A revolution has taken place over the past year, spearheaded from the allegations of sexual assault against Harvey Weinstein that invoked the voice of thousands of victims globally. From the influx of reports of harassment and assault within the Hollywood industry as well as blue and white collar workplaces, the #MeToo movement emerged, followed by the equally invigorated Time’s Up movement.
Back in the seventies, sexual promiscuity was practically a norm. Because most of the cases that have been reported of late occurred during that time, many have been explained, though not excused, as a part of the culture of the seventies. That particular decade was a time for freedom and revolution—particularly when it came to vices. The seventies embodied the movement of sex, drugs, and rock & roll. A sexual revolution that began in the sixties continued on to the next decade. Wealth was flaunted in a glamorous but sleazy way, and power was often misused. Alas, the fun and fame that came with that era also involved corruption and misogyny. Today, cases being revisited from the seventies are serving as the foundation for the new wave of action against sexual assault.
With changing times, there are also changing rules.
Undoubtedly, times have changed. Victims lacked voices and support back then, but further developments in the feminist movement are encouraging those who have suffered to speak up. The world has a voice now. Most people, hopefully, know right from wrong. The problem lies with the blurred lines – when harassment is in a gray area, how do we determine the appropriate boundaries? Controversy festers in the offenses that are less definite, the ones that may not be offenses at all. There is a precarious barrier between consensual and non-consensual sexual counters, one that we need to learn how to navigate.
Take flirtation, for example. Can the graze of an arm or a hand on someone’s waist be considered harassment? Or is it just a form of human contact, a way to connect with someone? Maneuvering the multiplicities of flirtation opens up a world of potential accusations of harassment. We need to consider them on the basis of giving perpetrators what they deserve and also avoiding casualties of the wrongfully accused.
Case in Point: One of the most prominent legal battle shedding light on these blurred lines is the accusation involving actor Aziz Ansari. Grace, a photographer in New York City, went on a date with Ansari and ended the night back at his apartment. After engaging in certain sexual acts, she didn’t want to go further, and Ansari ignored her “‘nonverbal cues’”, according to the New York Times. She left his apartment feeling regretful and violated.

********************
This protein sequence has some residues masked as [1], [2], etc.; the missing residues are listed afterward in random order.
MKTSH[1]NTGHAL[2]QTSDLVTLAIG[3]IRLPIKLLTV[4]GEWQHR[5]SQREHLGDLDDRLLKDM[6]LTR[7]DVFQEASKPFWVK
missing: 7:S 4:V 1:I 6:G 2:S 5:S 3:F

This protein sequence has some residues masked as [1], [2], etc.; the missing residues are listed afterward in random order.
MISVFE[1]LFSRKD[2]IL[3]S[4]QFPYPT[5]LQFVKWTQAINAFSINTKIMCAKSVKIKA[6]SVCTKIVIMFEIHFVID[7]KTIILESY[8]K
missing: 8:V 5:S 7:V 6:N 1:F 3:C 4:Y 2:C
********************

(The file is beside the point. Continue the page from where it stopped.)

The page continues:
It is important here to recognize that Grace’s resulting trauma from her experience with Ansari is valid. It is understandable that she felt she couldn’t say no, that she felt like she was being coerced, though not attacked. It is also important to understand that in the world we live in today, it is imperative that the “victim” be as assertive as they can in what they want and what they don’t. ‘Nonverbal cues’ simply don’t cut it. Feminism has given us a voice, and we need to use it. It’s okay to be in charge of our own sexual encounters. It’s okay for us to be vocal about what we want and what we don’t.
Feminism has given us a voice, and we need to use it.
With changing times, there are also changing rules. Consent needs to be redefined. We are being forced to think of assault and harassment as a matter of prevention, not termination. For decades, the world has been trying to change the deeply rooted mentality when it comes to inequality in sexual assault. While we should continue to alter the twisted, inherently traditional values that are instilled in our society, we also need to take matters into our own hands. We must think of assault and harassment as the norm, essentially. As sickening as that may be, unfortunately, this is what it’s come to. By doing this we set the stage for ourselves to be in control.
I articulate my thoughts on the basis that women are the main victims of these cases, but I don’t dispute the cases in which men face the same behavior as women. The New York TImes introduced the idea of ‘Gray Zone Sex’, a concept we are all familiar with, now with a label. Modern citizens of the planet need to maneuver through sex in the ‘gray zone’ by finding a balance between their desire to engage in sexual acts and their hesitance to accept what they are doing and with whom they do it.
Often times, the sexual encounters that leave people the most wounded are the ones that we think we want to engage in but regret afterward. This doesn’t constitute as sexual violence, but rather a constant internal battle that leaves us questioning the idea of consent. Without explicit, verbal communication, sexual encounters result in the crossfire of mixed signals and ambiguous feelings.
As I move on to college, and the whole of my generation moves forward—through high school, university study, or the working world—it is imperative that we embrace the ability to both read and express the language of consent. Being verbal is everything. It’s time to take control of our own experiences as we navigate a new era in which love, intimacy, and sexual violence are all players and need to be recognized with a clear degree of understanding and preparedness.